We moved the instruction area to another part of the library and kept two rows of tall bookshelves to serve as a boundary between the central library area and the instruction area. When not used by classes, especially before school and during lunch and remediation periods, it serves as a quiet zone that students may use for silent reading and study. We updated the area with new chairs, tables, and an interactive whiteboard. It was no longer a walk-through.
Computer area. Ideally, computers should be placed throughout the room and integrated into the rest of the library space, but our computers have dedicated lines for accessing the school's network, so we could not disperse them throughout the room without great cost. Our technology department was able to loosen up the crowded computer area by moving four computers to an unused network portal. We fanned the rest of the computer stations out so they no longer formed a severe line. We purchased flat-screen monitors, which take up less space, and replaced the heavy wooden tables the computers sat on with used but more computer-suitable tables that were donated to the library. The library looks more modern and less cluttered, even though only the monitors and tables were changed.
Additional rooms. Several rooms flank the perimeter of the main library space. One room that housed education journals and out-of-date books was reserved for faculty use, but faculty members rarely used it. To better serve the busy lunchtime crowds of students, we cleared the room out and made it available for student group study, by reservation. The bookshelves are filled with our growing foreign-language collection. We relocated the useful education journals to a faculty lounge.
Another room filled with file cabinets and boxes has become a media viewing room for students who missed an in-class video or for faculty who want to preview a video.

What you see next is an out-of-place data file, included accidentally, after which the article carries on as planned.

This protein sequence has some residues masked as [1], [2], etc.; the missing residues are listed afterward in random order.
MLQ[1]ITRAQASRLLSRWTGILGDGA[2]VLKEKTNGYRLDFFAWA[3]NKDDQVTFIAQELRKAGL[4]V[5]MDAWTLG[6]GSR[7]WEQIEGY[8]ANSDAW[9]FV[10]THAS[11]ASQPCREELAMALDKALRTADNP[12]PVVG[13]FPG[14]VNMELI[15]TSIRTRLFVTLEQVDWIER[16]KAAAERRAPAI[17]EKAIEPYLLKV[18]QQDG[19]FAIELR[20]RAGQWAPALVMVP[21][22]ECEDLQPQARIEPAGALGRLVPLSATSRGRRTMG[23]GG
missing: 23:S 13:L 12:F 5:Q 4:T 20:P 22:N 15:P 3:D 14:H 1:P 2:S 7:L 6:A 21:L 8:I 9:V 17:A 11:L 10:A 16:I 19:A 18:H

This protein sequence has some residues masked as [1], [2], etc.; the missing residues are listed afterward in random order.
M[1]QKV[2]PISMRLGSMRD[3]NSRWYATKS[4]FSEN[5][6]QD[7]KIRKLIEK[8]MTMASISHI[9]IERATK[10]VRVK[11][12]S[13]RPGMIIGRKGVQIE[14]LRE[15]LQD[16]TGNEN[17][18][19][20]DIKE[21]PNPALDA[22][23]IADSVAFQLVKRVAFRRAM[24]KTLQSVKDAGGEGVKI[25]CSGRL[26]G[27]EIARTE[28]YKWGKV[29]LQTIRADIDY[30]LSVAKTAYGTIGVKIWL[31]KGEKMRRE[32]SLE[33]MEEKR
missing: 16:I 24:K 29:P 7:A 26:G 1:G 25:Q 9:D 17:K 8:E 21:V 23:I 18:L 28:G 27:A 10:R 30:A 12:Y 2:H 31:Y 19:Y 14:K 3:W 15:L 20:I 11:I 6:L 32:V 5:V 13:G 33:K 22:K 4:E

A formerly dingy dumping room for audiovisual equipment and old periodicals became a brightly lit special collections room with an academic atmosphere. We distributed functioning equipment to faculty and moved old and malfunctioning equipment to the discard warehouse. We cleaned the room, added used but perfectly suitable furniture, and organized an archive of out-of-print magazines, primary resources, and memorabilia.

What's in the Collection?

The book collection was aggressively weeded before I arrived, but even after two more years of removing dross, the collection contained far too many worn-out, outdated books. We continued removing unsuitable books, and once we felt comfortable with the dramatically reduced collection, we beefed up areas that support the departmental curriculums and students' individual pursuits.
Current content. We want to make sure that the materials in our library are up-to-date, particularly in subjects like science that are constantly changing. We purchase print books on popular science topics, but we acquire research materials through online sources, electronic books, and databases to ensure that information is as current as possible.
Our students come from around the world, and they enjoy showing their friends pictures of where they're from. We acquired colorful, image-rich guidebooks, and we make sure to keep our collection up-to-date. Books with faded photographs of people wearing outdated clothing are immediately discarded.
Appealing content. We've seen an increase in the number of students reading for pleasure. During lunch, the library is filled with students reading in our comfortable chairs and our quiet zone. Because teens' tastes change so rapidly, we purchase the most current fiction and make sure to replace the most-read titles with fresh editions.
Popular manga, graphic classics, and graphic nonfiction books attract a variety of students, including students interested in cartooning, English language learners, and students—many of them former nonreaders—who enjoy the visual content. Students reread these books so often that replacements occur quite frequently.
Our visual learners love books filled with colorful and graphically pleasing, up-to-date material. These include art books, cookbooks, and historical nonfiction. If we want our students to look at our collection, it must contain textual and visual information.
Virtual content. We designed a comprehensive website (, providing easy access to our web-based collection of databases of magazines, newspapers, reference books, and primary resources. Our website also includes instructional tutorials, book discussions, our catalog, and dozens of recommended websites and collections. Many of these virtual materials are available both in the library and remotely.